Cloud vendors compelled to ease data egress charges due to market pressures.

In recent months, the big three cloud vendors — Amazon, Microsoft and Google — have relaxed their egress fees, which are a tax of sorts that the cloud companies charge customers to move their data to another vendor. “In the original cloud world, the three major cloud vendors were really fighting to try to build what felt like walled gardens, and as long as you built on top of them, everything was great. Cloud customers looking to switch providers will need to be retained through innovative and accessible features now that the punishment of egress fees is being phased out,” Seseri said. David Linthicum, a longtime cloud consultant, says that while these recent announcements are a pleasant PR move, he warns folks to review their bills carefully because egress fees aren’t the only problem. What are we paying for the networking fees, the egress fees, all the other hidden fees that come along with what people call junk fees that come from the cloud vendors?”But this may not affect startups as much as larger enterprise customers.

In recent months, the three major players in the cloud market – Amazon, Microsoft, and Google – have loosened their grip on egress fees, a form of tax that customers must pay when transferring their data to a different cloud provider. While this practice may have initially served to retain existing customers, it is ultimately a clumsy effort that does little to foster goodwill.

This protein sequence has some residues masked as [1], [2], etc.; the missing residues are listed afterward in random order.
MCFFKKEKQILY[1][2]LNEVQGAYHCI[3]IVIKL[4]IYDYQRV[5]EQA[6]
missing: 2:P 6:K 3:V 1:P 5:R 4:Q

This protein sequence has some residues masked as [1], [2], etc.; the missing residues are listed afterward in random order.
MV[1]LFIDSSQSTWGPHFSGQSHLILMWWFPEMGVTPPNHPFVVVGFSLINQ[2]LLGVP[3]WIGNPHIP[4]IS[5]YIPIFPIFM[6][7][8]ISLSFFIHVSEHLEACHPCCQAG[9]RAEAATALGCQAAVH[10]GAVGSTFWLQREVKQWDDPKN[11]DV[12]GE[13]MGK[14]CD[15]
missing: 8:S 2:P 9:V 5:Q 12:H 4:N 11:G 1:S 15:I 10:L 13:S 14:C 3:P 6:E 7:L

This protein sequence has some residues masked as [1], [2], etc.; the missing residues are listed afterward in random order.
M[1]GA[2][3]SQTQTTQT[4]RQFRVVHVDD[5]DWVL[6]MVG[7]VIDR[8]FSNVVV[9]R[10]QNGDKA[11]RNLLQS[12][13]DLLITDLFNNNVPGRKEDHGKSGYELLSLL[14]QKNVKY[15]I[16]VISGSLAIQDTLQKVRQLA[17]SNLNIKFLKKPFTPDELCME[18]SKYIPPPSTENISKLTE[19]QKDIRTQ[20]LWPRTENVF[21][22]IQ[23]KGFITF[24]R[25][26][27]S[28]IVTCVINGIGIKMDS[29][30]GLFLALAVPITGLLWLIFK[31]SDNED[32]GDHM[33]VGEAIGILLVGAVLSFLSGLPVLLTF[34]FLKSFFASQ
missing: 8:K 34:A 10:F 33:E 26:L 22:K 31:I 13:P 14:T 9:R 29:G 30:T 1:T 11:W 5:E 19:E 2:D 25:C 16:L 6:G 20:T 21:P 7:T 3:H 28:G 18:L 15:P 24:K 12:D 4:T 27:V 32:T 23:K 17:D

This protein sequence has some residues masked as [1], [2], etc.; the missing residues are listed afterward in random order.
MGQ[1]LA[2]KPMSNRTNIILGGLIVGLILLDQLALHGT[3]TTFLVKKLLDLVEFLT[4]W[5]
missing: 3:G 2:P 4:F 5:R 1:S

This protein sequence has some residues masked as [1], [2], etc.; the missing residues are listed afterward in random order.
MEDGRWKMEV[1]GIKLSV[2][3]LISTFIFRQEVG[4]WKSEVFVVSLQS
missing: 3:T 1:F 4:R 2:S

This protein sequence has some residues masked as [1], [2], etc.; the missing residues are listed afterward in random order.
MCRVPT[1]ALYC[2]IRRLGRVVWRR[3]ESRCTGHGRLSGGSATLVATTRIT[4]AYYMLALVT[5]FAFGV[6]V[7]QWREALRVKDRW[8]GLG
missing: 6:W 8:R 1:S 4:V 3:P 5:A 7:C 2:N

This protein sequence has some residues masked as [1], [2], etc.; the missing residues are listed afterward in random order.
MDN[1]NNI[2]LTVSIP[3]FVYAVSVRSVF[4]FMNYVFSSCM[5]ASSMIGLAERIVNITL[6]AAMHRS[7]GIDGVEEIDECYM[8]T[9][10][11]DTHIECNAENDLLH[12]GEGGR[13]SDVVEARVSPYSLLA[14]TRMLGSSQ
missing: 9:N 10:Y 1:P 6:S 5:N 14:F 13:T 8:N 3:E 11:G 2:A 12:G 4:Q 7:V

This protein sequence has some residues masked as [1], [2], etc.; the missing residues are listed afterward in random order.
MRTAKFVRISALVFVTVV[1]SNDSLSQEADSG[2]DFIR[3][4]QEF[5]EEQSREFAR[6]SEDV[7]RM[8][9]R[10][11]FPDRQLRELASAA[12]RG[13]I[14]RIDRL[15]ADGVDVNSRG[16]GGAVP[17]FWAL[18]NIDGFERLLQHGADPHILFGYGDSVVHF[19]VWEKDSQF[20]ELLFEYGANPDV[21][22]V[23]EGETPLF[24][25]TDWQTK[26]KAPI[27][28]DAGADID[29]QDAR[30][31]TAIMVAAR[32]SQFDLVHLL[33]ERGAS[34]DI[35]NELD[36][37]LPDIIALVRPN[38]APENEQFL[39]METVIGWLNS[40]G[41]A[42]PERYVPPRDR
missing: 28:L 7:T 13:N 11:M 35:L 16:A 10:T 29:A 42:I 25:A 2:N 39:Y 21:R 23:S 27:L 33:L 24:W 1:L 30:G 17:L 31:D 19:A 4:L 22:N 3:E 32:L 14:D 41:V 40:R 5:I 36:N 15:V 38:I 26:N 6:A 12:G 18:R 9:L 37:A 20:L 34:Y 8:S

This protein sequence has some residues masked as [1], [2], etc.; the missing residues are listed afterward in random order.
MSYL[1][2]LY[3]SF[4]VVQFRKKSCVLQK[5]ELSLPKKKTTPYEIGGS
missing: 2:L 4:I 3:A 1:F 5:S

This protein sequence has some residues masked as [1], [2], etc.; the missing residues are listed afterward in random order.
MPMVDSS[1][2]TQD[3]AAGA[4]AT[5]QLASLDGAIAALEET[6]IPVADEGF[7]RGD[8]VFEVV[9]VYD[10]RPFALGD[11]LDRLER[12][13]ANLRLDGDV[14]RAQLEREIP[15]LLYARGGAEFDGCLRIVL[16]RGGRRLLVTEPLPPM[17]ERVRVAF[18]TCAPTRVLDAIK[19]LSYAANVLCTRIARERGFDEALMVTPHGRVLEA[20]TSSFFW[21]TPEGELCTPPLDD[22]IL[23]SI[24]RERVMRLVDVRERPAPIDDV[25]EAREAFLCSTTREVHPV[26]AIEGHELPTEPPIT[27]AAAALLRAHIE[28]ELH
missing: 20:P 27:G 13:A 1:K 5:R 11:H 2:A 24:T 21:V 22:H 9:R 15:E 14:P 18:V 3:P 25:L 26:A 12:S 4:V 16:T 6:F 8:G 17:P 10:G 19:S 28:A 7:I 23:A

However, as market dynamics shift due to factors such as the rise of multi-cloud environments, stricter regulations, and customer backlash, these companies are starting to realize the error of their ways. They are beginning to ease the burden of egress fees, although with several caveats and some friction. For instance, there are restrictions on the types of data that can be transferred, and customers must submit a request and contact the vendor in order to retrieve their data. Despite these limitations, it is still a step in the right direction.

This change in perspective is a clear indication of evolving market forces, according to John Dinsdale, the chief analyst and managing director at Synergy Research, a firm that tracks the cloud infrastructure market. He states, “I believe this is a natural progression in the industry. With intense competition, it is not beneficial for cloud providers to appear overly protective.” He adds, “Providing customers with what they want is simply good business strategy. In the IT world, companies that cling to outdated methods have not fared well in recent years.”

The importance of removing barriers to data transfer is becoming increasingly evident in today’s multi-cloud landscape. Jake Graham, CEO and co-founder of Bobsled, a startup that assists customers with cloud data migration, is on the front lines of this issue. He explains, “In the past, the major cloud providers competed to create walled gardens, where everything ran smoothly as long as it was built on their platform. However, transferring data across these platforms was a daunting task.” But, as enterprises rely more heavily on multiple cloud platforms, customers are pushing back against egress fees, citing the need to share data with partners and even within different divisions of the same company.